Great film. So was the second, and so will the third...why? Because they treated them seriously. Its that simple. Instead of camping it up and doing bright colours and going over the top, Gotham looked real, like a dark New York. The Bat suit looked real, the batmobile was not a thirty foot long comedy jet with bat wings on the back. It was an ex military vehicle that was a real prop, with a normal engine and then painted black. About the only thing that seemed a bit far fetched in Batmans techno arsenal was the cape with the memory fabric so he could glide down from buildings. The villains were real mobster types apart from Scarecrow who was a drugs expert nutcase doctor. It all worked in the real world. Hollywood should use this as an example and benchmark for any future batman films. Keep it dark, gritty realistic and grounded and treat it seriously and it works. I like the drak gritty stuff, it does not have to be depressing, just not too far fetched, probably one of the reasons the Bond reboots were a success is because they took this aproach.

I dont hate Katie Holmes and its fair to say that her performance is "acceptable" but she could have been so much better, but I dont buy the idea its because she married Tom Cruise. Christian Bale comes with just as much baggage after his rant on the set of Terminator Salvation was released and yet he still gets roles and it has never overshadowed him as an actor, Katie Holmes has done nothing since this I just think she was a poor choice for the role and it shows in the recast in the follow up but hate is a very strong word shes just an actress!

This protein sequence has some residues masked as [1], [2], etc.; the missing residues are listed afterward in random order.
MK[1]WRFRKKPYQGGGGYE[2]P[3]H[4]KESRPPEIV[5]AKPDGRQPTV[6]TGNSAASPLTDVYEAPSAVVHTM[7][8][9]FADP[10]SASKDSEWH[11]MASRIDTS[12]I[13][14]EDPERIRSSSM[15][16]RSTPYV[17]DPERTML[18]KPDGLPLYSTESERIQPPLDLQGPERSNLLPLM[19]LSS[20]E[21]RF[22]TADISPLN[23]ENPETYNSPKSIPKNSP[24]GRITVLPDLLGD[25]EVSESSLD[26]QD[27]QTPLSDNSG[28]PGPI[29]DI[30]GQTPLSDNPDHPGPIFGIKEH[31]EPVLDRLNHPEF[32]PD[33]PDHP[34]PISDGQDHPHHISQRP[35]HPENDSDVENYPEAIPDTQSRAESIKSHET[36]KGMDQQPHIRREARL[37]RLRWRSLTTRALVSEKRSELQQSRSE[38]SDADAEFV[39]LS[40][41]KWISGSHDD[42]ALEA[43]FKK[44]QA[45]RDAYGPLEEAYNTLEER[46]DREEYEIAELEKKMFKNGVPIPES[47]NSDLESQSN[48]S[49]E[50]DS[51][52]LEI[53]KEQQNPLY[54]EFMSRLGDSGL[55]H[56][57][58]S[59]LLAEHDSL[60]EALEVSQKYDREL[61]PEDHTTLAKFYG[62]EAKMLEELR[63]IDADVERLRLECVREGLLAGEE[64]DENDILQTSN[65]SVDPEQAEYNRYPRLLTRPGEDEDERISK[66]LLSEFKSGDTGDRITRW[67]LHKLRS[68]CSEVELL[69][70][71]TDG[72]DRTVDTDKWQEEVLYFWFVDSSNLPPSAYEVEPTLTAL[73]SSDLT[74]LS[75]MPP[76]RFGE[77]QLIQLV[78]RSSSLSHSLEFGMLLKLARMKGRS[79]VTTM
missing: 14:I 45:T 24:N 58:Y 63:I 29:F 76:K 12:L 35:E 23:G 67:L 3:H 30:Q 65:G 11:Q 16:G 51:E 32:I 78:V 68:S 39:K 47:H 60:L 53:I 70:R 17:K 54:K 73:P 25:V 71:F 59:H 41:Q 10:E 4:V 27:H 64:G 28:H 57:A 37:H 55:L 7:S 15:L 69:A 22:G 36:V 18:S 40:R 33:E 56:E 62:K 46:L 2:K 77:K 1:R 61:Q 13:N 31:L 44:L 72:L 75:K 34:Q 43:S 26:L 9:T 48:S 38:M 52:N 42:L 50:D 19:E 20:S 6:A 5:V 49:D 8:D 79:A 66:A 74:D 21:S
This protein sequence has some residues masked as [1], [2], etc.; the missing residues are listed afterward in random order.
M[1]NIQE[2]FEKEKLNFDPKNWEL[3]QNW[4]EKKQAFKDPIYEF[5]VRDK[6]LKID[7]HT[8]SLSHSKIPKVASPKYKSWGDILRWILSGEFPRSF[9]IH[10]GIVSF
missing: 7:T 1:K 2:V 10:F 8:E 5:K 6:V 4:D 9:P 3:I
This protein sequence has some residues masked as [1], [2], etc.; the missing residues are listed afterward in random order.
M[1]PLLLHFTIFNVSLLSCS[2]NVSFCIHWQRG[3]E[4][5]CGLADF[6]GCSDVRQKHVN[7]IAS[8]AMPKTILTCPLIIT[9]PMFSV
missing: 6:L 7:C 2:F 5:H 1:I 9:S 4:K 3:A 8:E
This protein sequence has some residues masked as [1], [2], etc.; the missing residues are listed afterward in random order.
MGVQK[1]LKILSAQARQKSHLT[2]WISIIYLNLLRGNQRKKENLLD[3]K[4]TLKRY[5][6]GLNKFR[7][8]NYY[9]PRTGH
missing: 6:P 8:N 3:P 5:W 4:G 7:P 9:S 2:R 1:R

In keeping with the "real world" set up of the rest of the film, he would have looked even sillier I the full Scarecrow outfit

Just because it made or didn't make money doesn't mean a film is good or bad. A bad film can make money on name alone until word gets out its awful.

I intended that "critically reviled" would be the operative part of my point.

For me Batman Begins is on par if not a better film than The Dark Knight. Both were brilliant, but I loved the telling of the story in Begins. I have a feeling Nolan will trump both with The Dark Knight Rises.

He was scary once he started pumping the fear toxin out.

I don't have a problem with Katie Holmes in this movie - but the character of Rachel Dawes is the one part of Batman Begins that I would like to have seen differently. There's several great comic stories that describe the relationship between Bruce Wayne and pre-TwoFace Harvey Dent as them being friends - I'd like to have seen the Rachel Dawes character actually being the young Harvey Dent. They could still have been childhood friends; Harvey could still have been Bruce's conscience at key points. And the resonance of Harvey's turn into Two Face in The Dark Knight would have been just as poignant as Bruce's loss of Rachel.